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Does Debt Consolidation Hurt Your Credit?

May 01, 2019 · 5 minute read

We’re here to help! First and foremost, SoFi Learn strives to be a beneficial resource to you as you navigate your financial journey. Read more We develop content that covers a variety of financial topics. Sometimes, that content may include information about products, features, or services that SoFi does not provide. We aim to break down complicated concepts, loop you in on the latest trends, and keep you up-to-date on the stuff you can use to help get your money right. Read less

Does Debt Consolidation Hurt Your Credit?

You may have heard that consolidating your debts can hurt your credit score. So, if you’re considering this financial strategy to free up cash flow and otherwise streamline debts, it’s natural to wonder if that’s true. And like so many questions related to finances, the answer depends upon your specific situation.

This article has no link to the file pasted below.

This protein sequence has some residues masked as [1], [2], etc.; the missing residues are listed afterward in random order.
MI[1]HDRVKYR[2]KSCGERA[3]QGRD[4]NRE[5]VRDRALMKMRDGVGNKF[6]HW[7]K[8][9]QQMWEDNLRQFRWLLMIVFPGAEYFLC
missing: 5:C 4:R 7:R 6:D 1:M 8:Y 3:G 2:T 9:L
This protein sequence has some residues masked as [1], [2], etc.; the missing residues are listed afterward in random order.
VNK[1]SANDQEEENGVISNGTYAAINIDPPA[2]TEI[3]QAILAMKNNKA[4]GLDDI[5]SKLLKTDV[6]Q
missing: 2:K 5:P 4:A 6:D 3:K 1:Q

It’s important to remember that a combination of many factors can affect credit scores and to understand how those factors are considered in credit score algorithms. We’ll use FICO® as an example—according to them, the high-level breakdown of credit scores is as follows:

•  Payment history (35%): This includes delinquent payments and information found in public records.

•  Amount currently owed (30%): This includes money you owe on your accounts, as well as how much of your available credit on revolving accounts is currently used up.

•  Credit history length (15%): This includes when you opened your accounts and the amount of time since you used each account.

•  Credit types used (10%): What is your mix? For example, how much is revolving credit, like credit cards? How much is installment debt, such as car loans and personal loans?